• kingstongrahamkingstongraham Posts: 22,733
    That route is begging for Tourmalet and Aubisque to be added in.
  • pblakeneypblakeney Posts: 21,910
    Wait a minute! The route does not include the purple bike symbols?
    You've chosen entirely the wrong route if so.
    The above may be fact, or fiction, I may be serious, I may be jesting.
    I am not sure. You have no chance.
    Veronese68 wrote:
    PB is the most sensible person on here.
  • kingstongrahamkingstongraham Posts: 22,733
    pblakeney said:

    I would look at the routes that various companies use for their Raid tours.
    I imagine that they are very similar. Just one example as I've used them but not that tour.

    https://marmot-tours.co.uk/holidays/raid-pyrenean/

    This is still the answer - another one here: https://pyreneesmultisport.com/tours/pyrenean-traverse/

    They all choose Atlantic to Med rather than the other way, probably because the Tourmalet is so much better climbing that side and descending as fast as possible through La Mongie.
  • pblakeneypblakeney Posts: 21,910

    pblakeney said:

    I would look at the routes that various companies use for their Raid tours.
    I imagine that they are very similar. Just one example as I've used them but not that tour.

    https://marmot-tours.co.uk/holidays/raid-pyrenean/

    This is still the answer - another one here: https://pyreneesmultisport.com/tours/pyrenean-traverse/

    They all choose Atlantic to Med rather than the other way, probably because the Tourmalet is so much better climbing that side and descending as fast as possible through La Mongie.
    Prevailing winds?
    The above may be fact, or fiction, I may be serious, I may be jesting.
    I am not sure. You have no chance.
    Veronese68 wrote:
    PB is the most sensible person on here.
  • drhaggisdrhaggis Posts: 972
    pblakeney said:

    pblakeney said:

    I would look at the routes that various companies use for their Raid tours.
    I imagine that they are very similar. Just one example as I've used them but not that tour.

    https://marmot-tours.co.uk/holidays/raid-pyrenean/

    This is still the answer - another one here: https://pyreneesmultisport.com/tours/pyrenean-traverse/

    They all choose Atlantic to Med rather than the other way, probably because the Tourmalet is so much better climbing that side and descending as fast as possible through La Mongie.
    Prevailing winds?
    Prevailing wind is mostly N or NW in Northern Spain. Provided you're near pyrinees, it shouldn't be particularly windy. Can check ventusky for a month or so.
  • jimmyjamsjimmyjams Posts: 541

    pblakeney said:

    I would look at the routes that various companies use for their Raid tours.
    I imagine that they are very similar. Just one example as I've used them but not that tour.

    https://marmot-tours.co.uk/holidays/raid-pyrenean/

    This is still the answer - another one here: https://pyreneesmultisport.com/tours/pyrenean-traverse/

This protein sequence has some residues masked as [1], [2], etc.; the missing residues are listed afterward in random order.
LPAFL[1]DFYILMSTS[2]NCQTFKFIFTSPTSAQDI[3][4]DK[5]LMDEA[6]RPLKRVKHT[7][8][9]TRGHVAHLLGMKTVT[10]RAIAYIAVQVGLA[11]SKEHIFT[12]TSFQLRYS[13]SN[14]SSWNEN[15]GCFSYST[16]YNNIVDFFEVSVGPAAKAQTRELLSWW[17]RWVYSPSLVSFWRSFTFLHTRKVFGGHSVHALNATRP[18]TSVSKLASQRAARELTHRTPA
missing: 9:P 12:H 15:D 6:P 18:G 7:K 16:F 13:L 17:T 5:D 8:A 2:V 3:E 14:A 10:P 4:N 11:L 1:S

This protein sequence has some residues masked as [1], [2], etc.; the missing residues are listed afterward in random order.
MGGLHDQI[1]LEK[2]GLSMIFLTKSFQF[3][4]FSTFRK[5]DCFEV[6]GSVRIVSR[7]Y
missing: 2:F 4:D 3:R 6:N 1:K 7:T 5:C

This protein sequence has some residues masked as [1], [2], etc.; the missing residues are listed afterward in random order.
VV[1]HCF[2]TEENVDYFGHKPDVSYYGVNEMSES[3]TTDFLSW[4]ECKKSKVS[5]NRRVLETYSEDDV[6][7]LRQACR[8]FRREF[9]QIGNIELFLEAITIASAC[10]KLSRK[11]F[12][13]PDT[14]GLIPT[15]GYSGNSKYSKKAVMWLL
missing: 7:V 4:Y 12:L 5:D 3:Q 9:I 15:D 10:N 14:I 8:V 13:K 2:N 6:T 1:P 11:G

They all choose Atlantic to Med rather than the other way, probably because the Tourmalet is so much better climbing that side and descending as fast as possible through La Mongie.
    When I did an organised tour through the Pyrenees (mostly on the French side), we went east to west, with a couple of circular tours thrown in, from Puigcerda to Louvie-Juzon. The exception to the rule?
    (Also, when I was there with the family and did my own half-day rides as we moved base, all my rides were east to west because that is how we moved, from Argeles on the coast near Perpignan to Ondarroa, halfway between Donostia and Bilbao)

    I agree with others that rob796's currently proposed tour would be better (i.e. more appealing to me) if it included many of the well-known passes which he, at the moment, is skipping.
    Other changes I'd make to his route are (1) avoid Andorra altogether, an ugly place, (2) avoid Lourdes altogether, a highly-commercialised holy Blackpool, and (3) avoid the stretch along the valley either side of Jaca, an uninteresting landscape.
  • rob796rob796 Posts: 9
    Great insights; thank you so much!
    What concerns the direction - I didn't think much of it. In the beginning, I found a cheap roundtrip ticket to Barcelona, which was mostly the reason. But as now I'm flexible with flying from/to Bilbao, I can adjust.

    Do you think prevailing winds could be an important factor? If it is just the last section near San Sebastian, probably wouldn't be a big thing.

    With well known climbs. First I draw the route and later I got an idea to mark them on the map to see how many of them comes naturally on my way. I didn't have intention to climb to all of them o:) But now I see with some corrections I could connect the dots and attempt to climb more of them.

    Looks like I'll have to spend some time on the weekend for updating the route ;)
Sign In or Register to comment.